New Arrivals and Last Year’s Models
Fact: most songbirds migrate at night. Every spring countless warblers, vireos, thrushes, and sparrows (among others) work their way north in search of space to breed and maybe a partner (or two) to share said space with. Some of these birds will pass through towns along the Maine coast, and some will stay to reproduce.
With each dawn another wave of hungry, migrating tweeters descends into local yards and forests after a night flight from who knows where.
This “pre-breeding” songbird migration can be a delight to observe, with birds looking sharp and colorful and males singing their hearts out. With each dawn another wave of hungry, migrating tweeters descends into local yards and forests after a night flight from who knows where. The St. George peninsula, where I live, has so much habitat, the songbirds can turn up just about anywhere.
For me this is situation calls for a little birding by bike. On a bike you can cover lot of ground, be looking and listening for birds and stop (pretty much) wherever you hear something. On recent rides on the peninsula I’ve seen warblers such as Black and White, Palm, Yellow-rumped, Chestnut-sided, Yellow, Black-throated Green, Magnolia, and Black-throated Blue, as well as American Redstart, Northern Parula, Common Yellowthroat, Ovenbird, and Northern Waterthrush. With other songbird species such as Scarlet Tanager, Blue-headed Vireo, Brown Creeper, Winter Wren, and Hermit Thrush adding their songs to the mix it is a glorious time to ride around and listen. And the great news is there are still birds on the way!
The Tiny Painted Turtle
And now to switch gears (get it?). The Delaney girls, Trinity and Serenity, and their super nice mom Beckie were kind enough to bring over the tiniest of Painted Turtles they found crossing the road just down from where I live.
Painted Turtles are the cool summertime turtles that you see on logs and by your bobbers when fishing—you know, the ones with red streaks on their face and legs that gives the species its common name. A little research shows they lay eggs in late spring and their youngsters hatch a few months later in August and September. This dude was so little it looked like it might have hatched that very day, which got me wondering, so what’s the deal with this one?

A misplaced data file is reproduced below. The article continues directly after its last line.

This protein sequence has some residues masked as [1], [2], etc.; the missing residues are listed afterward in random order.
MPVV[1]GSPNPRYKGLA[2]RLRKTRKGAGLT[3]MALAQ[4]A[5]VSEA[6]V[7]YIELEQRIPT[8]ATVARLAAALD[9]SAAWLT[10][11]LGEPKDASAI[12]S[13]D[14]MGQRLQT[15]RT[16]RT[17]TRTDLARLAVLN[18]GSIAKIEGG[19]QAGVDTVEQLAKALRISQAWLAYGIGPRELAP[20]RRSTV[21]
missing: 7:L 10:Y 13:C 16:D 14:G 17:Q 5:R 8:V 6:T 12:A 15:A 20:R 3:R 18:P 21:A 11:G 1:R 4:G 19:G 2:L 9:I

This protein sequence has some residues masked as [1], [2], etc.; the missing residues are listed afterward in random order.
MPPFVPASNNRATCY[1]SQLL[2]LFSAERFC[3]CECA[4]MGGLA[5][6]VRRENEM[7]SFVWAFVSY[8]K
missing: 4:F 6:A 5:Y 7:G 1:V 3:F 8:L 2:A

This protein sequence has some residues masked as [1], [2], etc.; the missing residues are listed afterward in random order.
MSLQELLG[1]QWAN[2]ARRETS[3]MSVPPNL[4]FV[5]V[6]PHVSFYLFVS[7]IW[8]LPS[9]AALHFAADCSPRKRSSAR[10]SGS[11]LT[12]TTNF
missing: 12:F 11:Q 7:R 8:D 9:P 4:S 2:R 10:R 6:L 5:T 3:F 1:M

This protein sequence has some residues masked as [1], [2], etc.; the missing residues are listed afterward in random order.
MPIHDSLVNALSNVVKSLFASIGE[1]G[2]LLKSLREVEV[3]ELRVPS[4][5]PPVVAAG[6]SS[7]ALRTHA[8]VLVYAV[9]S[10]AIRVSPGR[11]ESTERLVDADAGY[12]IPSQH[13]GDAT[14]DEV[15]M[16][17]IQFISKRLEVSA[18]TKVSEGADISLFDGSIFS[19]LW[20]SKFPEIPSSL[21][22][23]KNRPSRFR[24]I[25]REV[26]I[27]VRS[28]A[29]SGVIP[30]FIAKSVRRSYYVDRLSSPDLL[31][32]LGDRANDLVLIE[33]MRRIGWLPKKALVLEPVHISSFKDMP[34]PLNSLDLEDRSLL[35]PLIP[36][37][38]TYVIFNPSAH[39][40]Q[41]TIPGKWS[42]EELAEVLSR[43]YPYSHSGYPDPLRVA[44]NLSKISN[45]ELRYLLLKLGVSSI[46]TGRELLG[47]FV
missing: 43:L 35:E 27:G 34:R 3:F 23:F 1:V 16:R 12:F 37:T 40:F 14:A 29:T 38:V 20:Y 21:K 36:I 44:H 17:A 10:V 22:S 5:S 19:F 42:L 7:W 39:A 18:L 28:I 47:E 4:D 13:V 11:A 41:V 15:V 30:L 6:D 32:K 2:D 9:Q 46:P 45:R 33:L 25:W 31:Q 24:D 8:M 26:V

Well, Thomas Tyning had the answer (as he always does!) in his Guide to Amphibians and Reptiles. Tyning writes, “The young painted turtles remain inside the nest cavity for varying lengths of time. In northern parts of their range, they may overwinter in their nest and do not emerge until the following spring.”
So, this little turtle hatched out of an egg late last summer and then essentially napped through winter in the underground nest where its mom laid its egg. Then just a few days ago it began to scurry and scrape its way out of the only world it’s known! Instead of racing ahead into adulthood, local painted turtles apparently take the “I’ll do that next year” attitude quite literally! A lifestyle choice that seems to be working out for them (if less so for me).
This dude was so little it looked like it might have hatched that very day, which got me wondering, so what’s the deal with this one?
This turtle was lucky enough to cross paths with Trinity and Serenity (undoubtedly the first humans it had ever seen!) who were ready to help and relocate the turtle to a nearby pond. The road is a dangerous place for turtles of any size and they often can use a little assistance to get where they are going safely. “Ain’t nothin’ wrong with helpin’ a turtle,” as they say (they being me).
New arrivals or last year’s models—either way there’s a ton going on outside these days. See you out there!
More Nature Bummin'
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When MCHT steward and nature bum Kirk Gentalen stumbled upon a whisker of shrews (as they say), he was in for a treat! These youngsters were far too busy feeding and playing to pay Kirk any attention.
May is a great time for migrating songbirds, making it Kirk’s favorite month of the year. But as we know Kirk loves to learn and he’s learned May can be filled with so much more.
For a nature bum like Kirk Gentalen, deciding what to write about can sometimes be challenging. Kirk sees cool things every day and there’s so much to choose from! In the latest Nature Bummin’ article, Kirks explores something that’s been hidden in plain sight!
The mother Fisher delivers a litter with one to six (average two – three) youngsters called “Kits”, born blind, helpless, and are partially covered with fine hair.